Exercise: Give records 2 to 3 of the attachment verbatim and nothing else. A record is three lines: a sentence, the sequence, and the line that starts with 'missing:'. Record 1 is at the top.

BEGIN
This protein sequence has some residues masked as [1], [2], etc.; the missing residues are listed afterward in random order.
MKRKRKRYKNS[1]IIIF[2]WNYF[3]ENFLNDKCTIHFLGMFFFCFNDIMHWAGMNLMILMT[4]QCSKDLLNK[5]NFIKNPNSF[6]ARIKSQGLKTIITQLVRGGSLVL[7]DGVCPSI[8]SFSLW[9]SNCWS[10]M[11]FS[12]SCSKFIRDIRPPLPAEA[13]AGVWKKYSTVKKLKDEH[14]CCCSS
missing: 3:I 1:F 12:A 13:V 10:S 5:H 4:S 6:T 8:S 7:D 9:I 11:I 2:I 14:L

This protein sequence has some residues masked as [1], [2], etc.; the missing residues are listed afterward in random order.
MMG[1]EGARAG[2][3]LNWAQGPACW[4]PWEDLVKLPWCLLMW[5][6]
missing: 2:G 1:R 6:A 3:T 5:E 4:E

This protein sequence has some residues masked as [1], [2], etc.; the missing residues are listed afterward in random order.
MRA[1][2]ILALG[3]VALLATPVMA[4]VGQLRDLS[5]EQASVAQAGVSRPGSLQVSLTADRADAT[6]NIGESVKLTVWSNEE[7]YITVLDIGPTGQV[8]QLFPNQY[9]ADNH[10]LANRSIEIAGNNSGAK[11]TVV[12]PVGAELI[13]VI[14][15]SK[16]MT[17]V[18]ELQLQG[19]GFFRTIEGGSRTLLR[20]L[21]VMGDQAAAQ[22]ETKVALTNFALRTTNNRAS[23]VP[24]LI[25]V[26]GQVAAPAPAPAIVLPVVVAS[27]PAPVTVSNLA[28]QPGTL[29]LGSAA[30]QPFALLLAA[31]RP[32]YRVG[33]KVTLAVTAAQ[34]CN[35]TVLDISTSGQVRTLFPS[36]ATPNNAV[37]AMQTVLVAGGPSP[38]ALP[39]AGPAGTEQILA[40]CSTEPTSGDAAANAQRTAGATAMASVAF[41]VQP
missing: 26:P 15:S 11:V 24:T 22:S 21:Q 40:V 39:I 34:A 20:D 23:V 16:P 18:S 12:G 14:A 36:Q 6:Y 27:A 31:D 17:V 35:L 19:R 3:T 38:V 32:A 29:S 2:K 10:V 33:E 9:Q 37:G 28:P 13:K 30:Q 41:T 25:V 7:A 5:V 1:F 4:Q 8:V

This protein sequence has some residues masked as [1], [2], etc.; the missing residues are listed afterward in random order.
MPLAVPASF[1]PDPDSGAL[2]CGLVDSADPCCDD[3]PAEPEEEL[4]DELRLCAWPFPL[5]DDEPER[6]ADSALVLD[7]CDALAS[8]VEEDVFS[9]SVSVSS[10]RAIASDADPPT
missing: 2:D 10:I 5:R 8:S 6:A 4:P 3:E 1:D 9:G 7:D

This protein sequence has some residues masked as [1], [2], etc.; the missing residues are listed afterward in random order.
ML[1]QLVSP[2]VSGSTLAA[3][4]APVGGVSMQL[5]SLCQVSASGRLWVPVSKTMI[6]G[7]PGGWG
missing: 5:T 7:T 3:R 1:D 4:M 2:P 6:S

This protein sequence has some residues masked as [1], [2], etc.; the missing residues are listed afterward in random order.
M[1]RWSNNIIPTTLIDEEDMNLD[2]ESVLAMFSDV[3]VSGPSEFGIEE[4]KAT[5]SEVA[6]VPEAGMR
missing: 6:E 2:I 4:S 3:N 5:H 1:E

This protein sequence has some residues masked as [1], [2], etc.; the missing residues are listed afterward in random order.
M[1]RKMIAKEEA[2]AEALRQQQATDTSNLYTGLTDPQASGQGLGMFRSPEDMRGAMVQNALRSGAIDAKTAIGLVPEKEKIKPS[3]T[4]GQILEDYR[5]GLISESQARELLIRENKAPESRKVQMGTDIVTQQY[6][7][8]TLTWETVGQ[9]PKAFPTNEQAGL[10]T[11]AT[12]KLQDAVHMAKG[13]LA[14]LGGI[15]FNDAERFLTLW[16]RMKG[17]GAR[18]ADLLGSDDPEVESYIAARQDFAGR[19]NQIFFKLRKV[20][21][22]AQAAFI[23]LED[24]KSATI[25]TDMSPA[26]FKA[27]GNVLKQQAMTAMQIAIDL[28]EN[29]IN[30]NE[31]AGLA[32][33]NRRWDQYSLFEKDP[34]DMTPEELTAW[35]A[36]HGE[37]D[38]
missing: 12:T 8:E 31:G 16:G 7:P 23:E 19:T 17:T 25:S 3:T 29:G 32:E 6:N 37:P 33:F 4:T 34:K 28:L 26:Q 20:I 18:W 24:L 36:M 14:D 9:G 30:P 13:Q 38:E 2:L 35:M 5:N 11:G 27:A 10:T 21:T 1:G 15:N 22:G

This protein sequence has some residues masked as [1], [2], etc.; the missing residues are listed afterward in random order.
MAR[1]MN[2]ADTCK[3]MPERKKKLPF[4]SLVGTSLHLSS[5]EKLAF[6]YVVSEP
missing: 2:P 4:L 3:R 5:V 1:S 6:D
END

This protein sequence has some residues masked as [1], [2], etc.; the missing residues are listed afterward in random order.
MMG[1]EGARAG[2][3]LNWAQGPACW[4]PWEDLVKLPWCLLMW[5][6]
missing: 2:G 1:R 6:A 3:T 5:E 4:E

This protein sequence has some residues masked as [1], [2], etc.; the missing residues are listed afterward in random order.
MRA[1][2]ILALG[3]VALLATPVMA[4]VGQLRDLS[5]EQASVAQAGVSRPGSLQVSLTADRADAT[6]NIGESVKLTVWSNEE[7]YITVLDIGPTGQV[8]QLFPNQY[9]ADNH[10]LANRSIEIAGNNSGAK[11]TVV[12]PVGAELI[13]VI[14][15]SK[16]MT[17]V[18]ELQLQG[19]GFFRTIEGGSRTLLR[20]L[21]VMGDQAAAQ[22]ETKVALTNFALRTTNNRAS[23]VP[24]LI[25]V[26]GQVAAPAPAPAIVLPVVVAS[27]PAPVTVSNLA[28]QPGTL[29]LGSAA[30]QPFALLLAA[31]RP[32]YRVG[33]KVTLAVTAAQ[34]CN[35]TVLDISTSGQVRTLFPS[36]ATPNNAV[37]AMQTVLVAGGPSP[38]ALP[39]AGPAGTEQILA[40]CSTEPTSGDAAANAQRTAGATAMASVAF[41]VQP
missing: 26:P 15:S 11:V 24:T 22:S 21:Q 40:V 39:I 34:A 20:D 23:V 16:P 18:S 12:G 14:A 36:Q 6:Y 27:A 31:D 17:V 35:L 19:R 3:T 38:V 32:A 29:S 2:K 10:V 33:E 9:Q 37:G 28:P 13:K 30:Q 41:T 25:V 7:A 5:V 1:F 4:Q 8:V